As I’m sure you’ve well heard by now, the 46-year-old Oscar winner and father of three died of a heroin overdose on Sunday while the rest of us were making blue and orange fruit skewers* and green and turquoise cookies in preparation for the Bruno Mars show. In reading up about his history and interviews on the subject of his decades-long struggle with substance abuse I found myself relating to him more than I rightfully should. His story has been rattling around in my brain all day today and I was quite confused as to why I have such a feeling of compassion for someone who I don’t think I can even say that I’ve seen one of his movies. He wasn’t personally meaningful to me – but his story of addiction was. And then I read this really amazing piece on drug addiction called “My Life Without Drugs” by Russell Brand in The Guardian. (I know. Yes, that Russell Brand. It’s beautifully written. I’m serious. Go read it.)
This little guy in the middle would be me: Trying hard but getting it all mixed up – but still throwing some stellar JAZZ HANDS! Jazz hands make everything better.
“Aiieeee!” There was a shout and loud clatter as a woman nearby us in the parking lot of the hardware store watched all of her metal thingies (yes that’s the official name THINGIES) crash off of her giant orange shopping cart into the snow. My family and I were on our way into the store but I paused, Jelly Bean on my hip, to help her pick up her stuff. My boys jumped in too and within a minute we had her loaded back up and unstuck from the snow. It really was the smallest thing. Really. And yet as I turned to walk away, she touched my arm, “I’m just amazed. Your family is so nice! You guys just made my whole day!”
I waited until we got inside to round up my kids for a big hug. “Did you hear what she said? You guys just made her day! Just by helping her for 1 minute!” They beamed. “See? Helping people doesn’t have to be hard,” I started in on Mom Lecture #239. “You just have to be aware of the needs of people around you!”
A fist bump.
Being alone at the gym is unlike being alone anywhere else. For one thing, it’s an oddly intimate setting for interacting with strangers. I mean, when’s the last time you all stripped down and got sweaty while singing to yourself on the subway? Or at church? Or the mall? (Don’t answer that.) But another factor is how much, well, potential for failure there is. Oh sure, there’s no such thing as “failing” at exercise (unless you’re counting the “to failure” admonition at the end of your weight set) and we’re all glad that we’re there doing anything rather than sitting at home eating Nutella out of the jar. But there are those weird moments where you go to do something and it just… doesn’t work the way you’d hoped it would. If you’ve got a friend there to laugh with you it’s not so hard to shrug off but if you’re alone, say, dangling helplessly from the chin-up bar like a deranged sloth who forgot it has feet, then it gets kinda embarrassing.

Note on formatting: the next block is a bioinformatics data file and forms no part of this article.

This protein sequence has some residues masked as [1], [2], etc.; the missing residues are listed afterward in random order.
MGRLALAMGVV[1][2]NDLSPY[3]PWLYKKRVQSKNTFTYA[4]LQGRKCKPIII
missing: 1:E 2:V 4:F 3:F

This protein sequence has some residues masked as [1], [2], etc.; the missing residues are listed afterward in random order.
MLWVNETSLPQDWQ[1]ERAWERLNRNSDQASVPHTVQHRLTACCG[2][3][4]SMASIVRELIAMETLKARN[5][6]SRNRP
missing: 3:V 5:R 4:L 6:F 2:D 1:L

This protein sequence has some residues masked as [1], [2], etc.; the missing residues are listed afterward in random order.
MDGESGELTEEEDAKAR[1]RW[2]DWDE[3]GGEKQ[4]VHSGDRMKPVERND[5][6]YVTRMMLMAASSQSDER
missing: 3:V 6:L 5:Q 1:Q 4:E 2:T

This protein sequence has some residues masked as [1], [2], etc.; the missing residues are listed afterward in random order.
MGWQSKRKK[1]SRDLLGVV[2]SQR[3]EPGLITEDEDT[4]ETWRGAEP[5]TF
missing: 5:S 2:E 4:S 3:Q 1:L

Snarky salespeople are also a great anti-depressant.
This poststarted out very different than it ended. I was all set to write another slightly heartbroken post about how my sad was making me sad and the sadness was unrelenting but then I realized – in the course of writing this out – that maybe that isn’t quite true anymore.
A month ago a friend (Hi, Angie!) started a 30-day healthy living challenge. Everyone paid $20 up front and then tallied up points over the course of the month for doing things like exercising, not eating sugar, getting at least seven hours of sleep, having dinner as a family etc. At the end of the month whoever has the most points wins the whole pot. You know the drill, I’m sure you’ve all seen a ton of these. And while I’ve done this type of thing in years past I’ve really lost any enthusiasm for them over the past couple of years, mostly because I’m super competitive and so I find food/exercise challenges can be very triggering.
“Oh, it hurts.”
At first read you might imagine the woman – a stranger in all senses – grasping her chest (or arm or foot), wincing at the embarrassment of Pain in Public.
On second read you might imagine the woman saying it in dismay, as if she were the cause of the pain.
On third read you might imagine it as a question.
You might even imagine her saying it with a Gollum-esque inflection, making me the “it” and the hurt a surprise. (Which gives me a perverse giggle every time I picture it. Oh, it hurtsssss itself doessss it? The world needs more Tolkein, always.)
But no matter how many times you read it, sounding out the the three words in your head, you would be wrong because words simply do not do justice to her voice. Punctuation and black-and-white and spellcheck only take away from the startling sentence, erupting like a flock of birds taking wing. But only to the next wire. Not really gone.
Daily in the morning one half hour before breakfast on an empty stomach and at night before sleeping, drink 1 Tbsp honey and 1 tsp cinnamon powder boiled in one cup of water. If taken regularly, it reduces the weight of even the most obese person. Also, drinking this mixture regularly does not allow the fat to accumulate in the body even though the person may eat a high calorie diet.